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SETTING 'EM UP FOR THE KILL
Ron Reid
September 03, 1973
Bubba Smith is alive and recuperating in Oakland, where he hopes his forays will arouse the fans to a murderous frenzy
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September 03, 1973

Setting 'em Up For The Kill

Bubba Smith is alive and recuperating in Oakland, where he hopes his forays will arouse the fans to a murderous frenzy

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Quarterbacks beware, Bubba Smith has begun his comeback season as a prideful member of the Oakland Raiders, for whom he plans to vindicate a trade and wake up an old cheer. Not that you would have noticed it last Saturday at the University of California, where Smith, the 6'8", 260-pound defensive end, made his first start of the NFL exhibition season against the Minnesota Vikings. For one thing, he played little more than a quarter and, at best, got a draw against the Vikes' Ron Yary, who may be the finest offensive tackle in the game. For another, the Raiders had four turnovers, costly penalties and other miscellaneous misfortunes that contributed to a 34-10 defeat. Lastly, Bubba was upstaged by a couple of rookies, Minnesota's Chuck Foreman, who quicked his way to two touchdowns, and Oakland's Ray Guy, who punted far and high enough to ice the ball.

Neither Smith's limited duty nor the lopsided score, however, could diminish the happy revelation that the game was for Bubba, who aims to prove some things this season and who now knows his right knee is sound enough to help him make his case.

The idea that Big Bubba would ever have to prove himself as a football player would have seemed ludicrous two seasons ago at Baltimore, where he was a devastating pass rusher and the bulwark of a Colt defense that limited the opposition to 140 points in 14 games. Last season, though, Smith got entangled in a down marker and chain during an exhibition game and suffered what one Colt executive described as "one of the worst knee injuries our team doctor had ever seen." Even before he was hurt, Smith's feelings toward the Colts had changed because General Manager Joe Thomas didn't see fit to renegotiate the last year of a six-year contract. But sitting in a wheelchair on the sideline watching the Colts lose was intolerable.

" Joe Thomas was bad enough," Bubba said last week, "but not playing was terrible. I didn't want to show my face in public. I don't know if it was that we were losing, or what, but it almost drove me crazy."

Bubba had resigned himself to doing his best for the Colts when he came to camp in July. "I was in a cast for seven or eight weeks," he said, "and when I got out of it, my calf and thigh had deteriorated, like I had polio. I worked on the knee by running stadium steps at the L.A. Coliseum and by working with weights at USC. The assistant trainer there, Paul Williams, really helped me. He showed me my strength at each point and he even went out to run with me. He gave me the encouragement to work harder. Besides that, I wanted to get ready, if for no other reason than to tell Joe Thomas to kiss my foot."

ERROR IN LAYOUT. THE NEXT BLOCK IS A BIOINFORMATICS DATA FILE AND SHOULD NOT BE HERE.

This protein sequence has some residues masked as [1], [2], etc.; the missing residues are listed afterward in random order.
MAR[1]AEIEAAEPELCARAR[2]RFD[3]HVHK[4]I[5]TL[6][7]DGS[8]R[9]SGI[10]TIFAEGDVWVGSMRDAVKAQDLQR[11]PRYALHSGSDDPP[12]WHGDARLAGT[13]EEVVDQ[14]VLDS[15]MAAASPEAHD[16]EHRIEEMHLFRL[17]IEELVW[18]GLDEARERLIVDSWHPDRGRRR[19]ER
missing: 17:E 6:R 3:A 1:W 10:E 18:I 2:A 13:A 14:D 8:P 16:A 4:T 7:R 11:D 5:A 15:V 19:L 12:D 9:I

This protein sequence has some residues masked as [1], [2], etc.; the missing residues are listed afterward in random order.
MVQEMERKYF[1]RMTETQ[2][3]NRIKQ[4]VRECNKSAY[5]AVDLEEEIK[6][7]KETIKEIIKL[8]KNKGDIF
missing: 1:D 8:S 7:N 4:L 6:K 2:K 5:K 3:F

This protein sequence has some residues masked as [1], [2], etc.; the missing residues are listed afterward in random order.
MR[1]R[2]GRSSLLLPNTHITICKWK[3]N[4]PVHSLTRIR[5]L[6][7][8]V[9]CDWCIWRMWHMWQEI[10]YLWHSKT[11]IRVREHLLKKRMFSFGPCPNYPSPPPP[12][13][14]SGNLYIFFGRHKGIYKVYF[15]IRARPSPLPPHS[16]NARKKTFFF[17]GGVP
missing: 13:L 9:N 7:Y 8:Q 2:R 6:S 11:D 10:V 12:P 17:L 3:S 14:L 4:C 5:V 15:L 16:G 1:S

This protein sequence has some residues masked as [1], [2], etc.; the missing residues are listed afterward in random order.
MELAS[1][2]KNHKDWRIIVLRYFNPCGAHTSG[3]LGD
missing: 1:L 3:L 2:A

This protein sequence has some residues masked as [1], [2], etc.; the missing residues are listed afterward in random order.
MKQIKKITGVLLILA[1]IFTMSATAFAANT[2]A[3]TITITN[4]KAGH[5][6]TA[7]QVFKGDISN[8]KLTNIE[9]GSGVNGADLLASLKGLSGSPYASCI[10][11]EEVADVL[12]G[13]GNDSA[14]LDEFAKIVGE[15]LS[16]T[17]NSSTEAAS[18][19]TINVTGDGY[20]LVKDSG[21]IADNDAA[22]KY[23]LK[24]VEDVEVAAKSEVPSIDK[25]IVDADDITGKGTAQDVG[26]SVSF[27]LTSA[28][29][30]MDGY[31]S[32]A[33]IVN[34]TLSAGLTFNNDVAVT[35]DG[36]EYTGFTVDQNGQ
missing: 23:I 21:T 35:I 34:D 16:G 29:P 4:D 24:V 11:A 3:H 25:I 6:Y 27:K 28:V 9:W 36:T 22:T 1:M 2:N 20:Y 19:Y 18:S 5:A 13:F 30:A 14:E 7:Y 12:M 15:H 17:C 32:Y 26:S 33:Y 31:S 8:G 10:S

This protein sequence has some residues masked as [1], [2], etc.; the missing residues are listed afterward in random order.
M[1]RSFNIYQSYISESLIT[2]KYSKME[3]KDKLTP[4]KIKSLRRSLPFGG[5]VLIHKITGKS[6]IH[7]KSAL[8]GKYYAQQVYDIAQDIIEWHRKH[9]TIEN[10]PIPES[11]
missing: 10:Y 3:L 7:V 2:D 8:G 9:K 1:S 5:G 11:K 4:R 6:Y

Thomas may have read Bubba's signals, for in one of the 19 trades he has made since January he sent the 28-year-old Smith to Oakland for Tight End Raymond Chester, a good blocker who in his three seasons scored 22 touchdowns on 104 receptions. Al Davis, the Raiders' managing general partner, was criticized for giving up so valuable a property as Chester for Smith, whose physical condition is suspect. For his part, and for a love of gamesmanship, Davis encourages the talk about " Al Davis' first mistake" because it may turn out to be an extra incentive in Bubba's comeback. In truth, the trade is likely to help both teams.

"This decision wasn't made in a week, or two weeks, or three," Davis says. "We've always liked Bubba and we kept tabs on his rehabilitation all last spring. We took a calculated risk because the defense in pro football today has to dominate, not just play well."

"We've never had a guy like him before," says Ron Wolf, Oakland's director of player personnel. "If he can do what he did at Baltimore, it means the other teams have to play us a man short. They need two guys to handle him and they won't be able to run on us as much."

Toward that end, Bubba has been progressing daily with the formidable help of Bob (The Boomer) Brown, the All-Pro offensive tackle who himself has come back from four knee operations. The kindly Dr. Brown's therapy involves treating his friend Smith to all the pad-popping "100-megaton shots" he can muster when they square off against each other in camp. "They're both tough competitors," says Offensive Line Coach Ollie Spencer, "and each of them hates to get beat. The other day Bob really cut him, right on that leg. It was purely a reflex action, but if Bubba could take that he can take anything."

"I've been down the pike four times with knees," Brown says, "and I've told Bubba that the only thing he can do is play with reckless abandon. You worry about losing the things you can do until you get hit on it, then you find out you can still do them."

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